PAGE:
Internal Medicine Section DOI : 10.7860/JCDR/2016/14926.7232
Year : 2016 | Month : Feb | Volume : 10 | Issue : 02 Page : OD14 - OD15

Necessity is the Mother of Invention

Ramanand Prasad Sinha1, Shivani Rakesh Kothari2, Ashok Suryakant Thakkar3

1 Assistant Professor, Department of Cardiology, Mahatma Gandhi Cardiac and Critical Care Center, Jaipur, Rajasthan, India.
2 Medical Writer, Department of Clinical Trials, Sahajanand Medical Technologies Pvt. Ltd., Surat, Gujarat, India.
3 Senior Manager, Department of Clinical Trials, Sahajanand Medical Technologies Pvt. Ltd., Surat, Gujarat, India.


NAME, ADDRESS, E-MAIL ID OF THE CORRESPONDING AUTHOR: Dr. Ramanand Prasad Sinha, Assistant Professor, Department of Cardiology, Mahatma Gandhi Cardiac and Critical Care Center, Jaipur-302022, Rajasthan, India.
E-mail: rama100012@yahoo.com
Abstract

A well executed transseptal puncture is crucial for successful percutaneous transvenous mitral balloon valvotomy. We report a case of accidentally damaged Mullins sheath dilator. Due to immediate unavailability of another dilator at cardiac catheterization laboratory, angioplasty guidewire and balloon was used as an additional assisting armamentarium for successful percutaneous transvenous mitral balloon valvotomy.

Case Report

A 54-year-old lady with severe rheumatic mitral stenosis, presented with dyspnoea and New York Heart Association (NYHA) class III symptoms. The chest skiagram revealed dilated left atrium (LA), dilated pulmonary artery (PA) and features of pulmonary venous hypertension. The two dimensional transthoracic echocardiography (TTE) and Doppler examination revealed dilated LA, severe mitral stenosis with Wilkins Score of 10/16 (leaflet mobility 2/4, valve thickness 3/4, subvalvular thickening 2/4, valvular calcification 3/4), valve area of 0.8 cm2 by planimetry and 0.7 cm2 by pressure half-time. The mean gradient across the mitral valve was 20 mm Hg with peak gradient of 28 mm Hg. The patient had chronic obstructive pulmonary disease and poor lung function. Moreover, the patient’s relatives were not willing for surgery. So, despite of high Wilkins score, the patient was not sent for surgery.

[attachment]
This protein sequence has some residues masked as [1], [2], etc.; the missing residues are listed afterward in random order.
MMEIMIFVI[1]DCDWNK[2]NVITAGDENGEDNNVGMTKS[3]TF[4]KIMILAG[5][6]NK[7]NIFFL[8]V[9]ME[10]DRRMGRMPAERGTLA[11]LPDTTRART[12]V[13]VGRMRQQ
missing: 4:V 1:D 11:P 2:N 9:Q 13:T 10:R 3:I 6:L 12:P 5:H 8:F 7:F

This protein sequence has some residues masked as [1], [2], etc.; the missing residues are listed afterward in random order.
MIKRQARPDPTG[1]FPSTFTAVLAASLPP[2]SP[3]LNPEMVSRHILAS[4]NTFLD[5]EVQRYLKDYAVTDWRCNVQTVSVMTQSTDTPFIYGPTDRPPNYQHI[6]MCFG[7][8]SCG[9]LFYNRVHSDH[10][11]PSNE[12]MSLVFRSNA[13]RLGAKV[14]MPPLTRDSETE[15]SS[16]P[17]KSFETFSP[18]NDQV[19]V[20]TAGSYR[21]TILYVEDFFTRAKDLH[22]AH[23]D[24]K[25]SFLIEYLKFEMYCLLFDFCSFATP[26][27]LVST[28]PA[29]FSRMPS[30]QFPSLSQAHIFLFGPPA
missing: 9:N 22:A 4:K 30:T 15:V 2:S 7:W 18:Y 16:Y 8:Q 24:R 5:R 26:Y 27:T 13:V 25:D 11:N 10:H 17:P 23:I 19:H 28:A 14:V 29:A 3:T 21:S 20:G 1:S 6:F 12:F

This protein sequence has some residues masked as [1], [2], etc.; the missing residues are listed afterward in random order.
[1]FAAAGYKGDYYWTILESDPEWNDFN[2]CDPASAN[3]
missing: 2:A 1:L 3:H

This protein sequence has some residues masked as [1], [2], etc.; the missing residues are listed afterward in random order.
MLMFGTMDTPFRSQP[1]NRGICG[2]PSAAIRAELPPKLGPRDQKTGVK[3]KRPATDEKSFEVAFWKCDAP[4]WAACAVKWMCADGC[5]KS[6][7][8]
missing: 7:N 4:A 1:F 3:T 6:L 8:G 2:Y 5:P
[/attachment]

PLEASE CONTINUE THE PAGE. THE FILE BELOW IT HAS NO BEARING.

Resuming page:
The patient was taken for elective PTMV by Inoue balloon. The transseptal puncture was made using Brockenbrough curved needle through 8-Fr Mullins dilator. The needle entry into LA was confirmed by measuring LA pressure and by contrast injection. Following confirmation, efforts were made to advance Mullins sheath dilator over needle, but the dilator did not advance over the needle. RAO projection view revealed that needle came out of the Mullins dilator, not from the tip of dilator but from a puncture point before the tip of dilator. Multiple unsuccessful attempts were made with same needle and dilator, but every time the needle protruded out from the same puncture point. Whole transseptal system was removed from the body and it was found that Mullins dilator shaft had a large hole before the tip of dilator. BPN needle is a sharp needle and at the time of advancement via sheath dilator, it’s tip did not remain coaxial due to bend at IVC and RA junction and hit the lateral wall of sheath and as a result a hole was created during the procedure.

Tip of the dilator was cut upto the hole of dilator and made blunt [Table/Fig-1a]. Again transseptal puncture was made and needle entered LA but dilator had a problem in advancing over the needle due to its blunt tip.

Blunt tip of Mullins dilator.